updated 6/6/2006 12:37:20 PM ET 2006-06-06T16:37:20

Bill Weld, the former Massachusetts governor, dropped out of the New York governor’s race Tuesday, saying it was time to look beyond his own aspirations for the good of the party.

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The state GOP backed former Assembly Minority Leader John Faso as its candidate last week, meaning a potentially bruising and expensive September primary if Weld had stayed in the race.

“It’s no secret I’m a believer in the utility of primaries in many contexts,” Weld said Tuesday at a news conference at his Manhattan headquarters. “But I do think there’s a time to look beyond your aspirations for the bigger picture. This is not a time for a contested primary.”

The New York native could have been the first man since Sam Houston to be the governor of two states; Houston was elected chief executive of Tennessee in 1827 and of Texas in 1859.

After the party came out in favor of Faso, Weld lost one of his strongest supporters — New York Republican Party Chairman Stephen Minarik, who on Monday recommended Weld drop out of the race “in the name of party unity.”

The Democrats’ candidate for governor, Attorney General Eliot Spitzer, already held a strong lead in polls over either Republican, and GOP officials worried that a contested primary would damage their chances to hang on the governor’s office. Republican Gov. George Pataki is not seeking a fourth four-year term.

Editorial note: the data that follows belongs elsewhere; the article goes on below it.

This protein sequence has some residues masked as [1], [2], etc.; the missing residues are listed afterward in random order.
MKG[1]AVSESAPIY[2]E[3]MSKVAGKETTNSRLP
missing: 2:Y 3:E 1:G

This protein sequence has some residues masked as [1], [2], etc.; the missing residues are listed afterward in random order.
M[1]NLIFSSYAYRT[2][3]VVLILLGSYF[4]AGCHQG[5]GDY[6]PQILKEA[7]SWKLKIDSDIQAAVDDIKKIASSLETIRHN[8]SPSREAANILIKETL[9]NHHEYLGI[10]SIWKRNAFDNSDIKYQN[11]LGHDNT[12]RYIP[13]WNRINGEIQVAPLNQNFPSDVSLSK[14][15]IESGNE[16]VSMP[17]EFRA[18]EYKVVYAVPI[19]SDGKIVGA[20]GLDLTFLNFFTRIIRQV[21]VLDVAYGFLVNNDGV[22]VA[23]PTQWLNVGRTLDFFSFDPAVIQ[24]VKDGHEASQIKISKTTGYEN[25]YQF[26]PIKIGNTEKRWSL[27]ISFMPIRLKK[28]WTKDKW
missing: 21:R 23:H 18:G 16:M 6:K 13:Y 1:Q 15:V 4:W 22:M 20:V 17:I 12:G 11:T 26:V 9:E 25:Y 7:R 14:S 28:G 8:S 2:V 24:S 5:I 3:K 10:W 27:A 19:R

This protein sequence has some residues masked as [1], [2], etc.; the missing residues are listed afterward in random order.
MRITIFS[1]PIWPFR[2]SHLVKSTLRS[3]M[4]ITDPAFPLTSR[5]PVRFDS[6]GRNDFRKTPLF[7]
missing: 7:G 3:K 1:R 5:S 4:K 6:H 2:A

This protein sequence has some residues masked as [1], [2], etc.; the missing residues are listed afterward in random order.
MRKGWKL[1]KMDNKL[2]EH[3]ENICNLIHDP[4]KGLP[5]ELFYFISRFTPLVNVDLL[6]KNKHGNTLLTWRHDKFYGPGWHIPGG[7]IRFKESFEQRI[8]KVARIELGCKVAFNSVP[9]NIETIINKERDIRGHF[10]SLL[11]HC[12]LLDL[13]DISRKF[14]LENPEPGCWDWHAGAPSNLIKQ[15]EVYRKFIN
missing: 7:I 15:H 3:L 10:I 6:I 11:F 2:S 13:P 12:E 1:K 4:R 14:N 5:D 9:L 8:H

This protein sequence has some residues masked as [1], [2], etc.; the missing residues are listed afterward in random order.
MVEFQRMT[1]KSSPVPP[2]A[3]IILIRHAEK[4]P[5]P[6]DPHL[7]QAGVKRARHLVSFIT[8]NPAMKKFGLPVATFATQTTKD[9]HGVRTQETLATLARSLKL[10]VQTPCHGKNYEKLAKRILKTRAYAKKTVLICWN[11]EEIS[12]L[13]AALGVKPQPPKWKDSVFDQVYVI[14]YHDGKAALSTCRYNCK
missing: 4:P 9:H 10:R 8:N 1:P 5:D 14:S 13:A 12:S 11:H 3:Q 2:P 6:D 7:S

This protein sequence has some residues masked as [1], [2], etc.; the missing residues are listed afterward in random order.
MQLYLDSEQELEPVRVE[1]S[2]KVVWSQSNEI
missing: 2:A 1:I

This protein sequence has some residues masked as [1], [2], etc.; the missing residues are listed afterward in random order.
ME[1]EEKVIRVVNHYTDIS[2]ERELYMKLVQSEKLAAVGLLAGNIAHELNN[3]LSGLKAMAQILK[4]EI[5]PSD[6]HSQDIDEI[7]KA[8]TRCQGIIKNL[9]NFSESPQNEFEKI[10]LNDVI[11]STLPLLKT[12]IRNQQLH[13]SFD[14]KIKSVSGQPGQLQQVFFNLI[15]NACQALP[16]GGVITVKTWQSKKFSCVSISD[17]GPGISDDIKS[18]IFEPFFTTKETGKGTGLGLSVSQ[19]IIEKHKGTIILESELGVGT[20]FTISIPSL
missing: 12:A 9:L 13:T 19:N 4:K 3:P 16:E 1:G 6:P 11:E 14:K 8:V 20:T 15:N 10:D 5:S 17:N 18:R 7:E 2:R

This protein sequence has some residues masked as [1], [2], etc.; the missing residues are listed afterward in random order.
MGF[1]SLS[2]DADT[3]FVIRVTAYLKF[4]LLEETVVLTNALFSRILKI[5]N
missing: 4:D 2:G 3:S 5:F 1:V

“I applaud Bill Weld for his selfless act of courage,” Minarik said Tuesday. “His actions today will help bring unity to the Republican Party and make our party’s chances to win the governor’s race even stronger.”

Faso won a surprising 61 percent of the delegates’ weighted vote during last week’s Republican state convention, compared to 39 percent for Weld. Faso also has the endorsement of the Conservative Party.

“I wasn’t prepared for the stunning political performance that John Faso has delivered thus far and I believe he will continue to deliver all the way to November,” Weld said in his announcement Tuesday.

Faso, who joined him, said Weld’s move would “give the people a very clear choice this November.”

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